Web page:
U of T Centre for Ethics explores relationship between race, ethics and power
The University of Toronto’s Centre for Ethics has launched a project that explores the complex themes of race, ethics and power through emerging scholars and interdisciplinary perspectives.
The Race, Ethics and Power (REP) project, which rolled out last fall in the wake of the deaths of George Floyd, Breonna Taylor and others, includes an emerging scholars series, undergraduate and graduate student reading and working groups, as well as public facing events.
The centre also brought on two research associates, as well as six undergraduate and graduate researchers, to help run the project.
Vasuki Shanmuganathan and Christopher Smith – the two research associates – are both PhDs with backgrounds in race, colonialism and health, as well as Black diaspora cultural studies, Black expressive cultures and practices, and queer and feminist theory, respectively.
“Seeing this project connect and engage with ongoing and current race matters as part of the greater community is different in design and approach,” said Shanmuganathan. “Being so close to the heartbeat of ongoing issues on the ground and providing a platform for discussions makes the centre a remarkable space to work, learn and be in.”
Alongside the centre’s Critical Race Studies: Interdisciplinary Perspectives series, which features interdisciplinary talks from established scholars in the field, the emerging scholars series brings together Canadian and international emerging scholars – graduate and doctoral students – whose work is at the cutting edge of race, ethics and power research to examine underrepresented histories and provide fresh perspectives.
“We want to challenge who we perceive as doing scholarly work and include presenters who combine academic and creative approaches converging on themes of race, ethics and power,” said Shanmuganathan.
To date, presentations have explored topics from Black LGBTQ+ identity politics in Brazil to “surface, abstraction and skin” in Black contemporary art.
Flash events have included a conversation with Jonathan Kidd and Sonya Winton-Odamtten, co-executive producers of the HBO television series Lovecraft Country.
“The speakers chosen for this series illustrate that concerns regarding race, ethics and power extend beyond theoretical debates normally assumed to happen in the university classroom,” said Smith.
“These conversations are already occurring on the ground and in all institutions.”
Markus Dubber, the centre’s director, says his goal for Race, Ethics and Power was to provide others with a space to build a project of their own.
“It wasn’t just that I wanted to focus on the subject matter,” he said.
Beyond the emerging scholars series, Shanmuganathan and Smith also run a Race, Ethics and Power reading group and working group for undergraduate and graduate researchers at the centre.
The reading group, which includes students from a range of disciplines, discusses publications related to race, ethics and power with the hope that students will learn how to pose strong research questions and consider how to apply what they learn to their own writing and life.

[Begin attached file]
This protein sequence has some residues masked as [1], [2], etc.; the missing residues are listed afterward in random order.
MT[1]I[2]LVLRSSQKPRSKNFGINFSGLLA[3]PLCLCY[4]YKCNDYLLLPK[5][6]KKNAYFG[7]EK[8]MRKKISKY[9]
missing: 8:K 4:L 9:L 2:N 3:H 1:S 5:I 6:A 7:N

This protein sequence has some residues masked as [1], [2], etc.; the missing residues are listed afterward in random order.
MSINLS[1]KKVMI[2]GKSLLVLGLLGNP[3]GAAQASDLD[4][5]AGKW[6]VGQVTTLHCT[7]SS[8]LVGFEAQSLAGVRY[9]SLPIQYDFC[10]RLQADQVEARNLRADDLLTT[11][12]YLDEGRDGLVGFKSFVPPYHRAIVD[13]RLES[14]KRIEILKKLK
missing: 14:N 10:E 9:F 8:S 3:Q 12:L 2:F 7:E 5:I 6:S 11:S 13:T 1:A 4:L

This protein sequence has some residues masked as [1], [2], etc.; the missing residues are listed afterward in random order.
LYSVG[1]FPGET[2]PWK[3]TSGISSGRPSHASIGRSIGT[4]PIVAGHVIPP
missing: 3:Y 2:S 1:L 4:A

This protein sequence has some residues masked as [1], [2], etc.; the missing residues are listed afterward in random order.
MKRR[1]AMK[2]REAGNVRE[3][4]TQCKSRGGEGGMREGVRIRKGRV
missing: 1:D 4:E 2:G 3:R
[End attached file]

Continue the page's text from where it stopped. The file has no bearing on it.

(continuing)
“The purpose of the group is to foster a critical conversation across disciplines by engaging the work of each speaker,” said Smith. “Each of the fellows is at a different stage academically, so a key function of the group is to enable each other to work through complex ideas and arguments by each author.”
Tsitsi Macherera, a fourth-year Woodsworth College pursuing a double major in ethics, society and law and book and media studies, is an undergraduate researcher at the Centre for Ethics.
She says the project has given her a greater awareness of the ethical impasses and questions present in other scholarly disciplines and a greater appreciation of interdisciplinary scholarship.
“I’ve been really energized by the discussions, especially the opportunity they present for engaging with people from different areas of the university,” said Macherera. “My time in the group has made me better appreciate the communal aspects of learning.
“I think the centre was purposive in making room for emerging scholars who are touching on a lot of age-old issues in fresh ways. It's always energizing to see scholars expanding the boundaries of their disciplines to include necessary conversations about race.”
The working group acts as a research hub that Shanmuganathan says provides student researchers with “a space to discuss research, benefit from mentoring and better navigate their learning process.”
Farhia Farah – an Race, Ethics and Power graduate student researcher and second-year master’s student in the department for the study of religion – focuses her research on Islam and gender from a sociology of religion perspective and explores the themes of ethics, race and power. She says she was drawn to the interdisciplinary nature of the project.
“I appreciate how the centre is big on collaboration and innovation, and in facilitating cross-disciplinary conversations between fellows who are from a variety of backgrounds. It allows us space to grow and engage with questions and ideas we may not necessarily have the space, time or funding for in other departments,” Farah said.
For Shanmuganathan and Smith the goal is to give students an opportunity to talk about race, ethics and power and participate in these discussions regardless of discipline.
“We hope that both the reading and working groups allow students to feel they are being supported in their work and are able to connect with others in REP. This is especially important during these uncertain times when we are only able to meet online,” said Shanmuganathan. “Community is centred in the REP project.”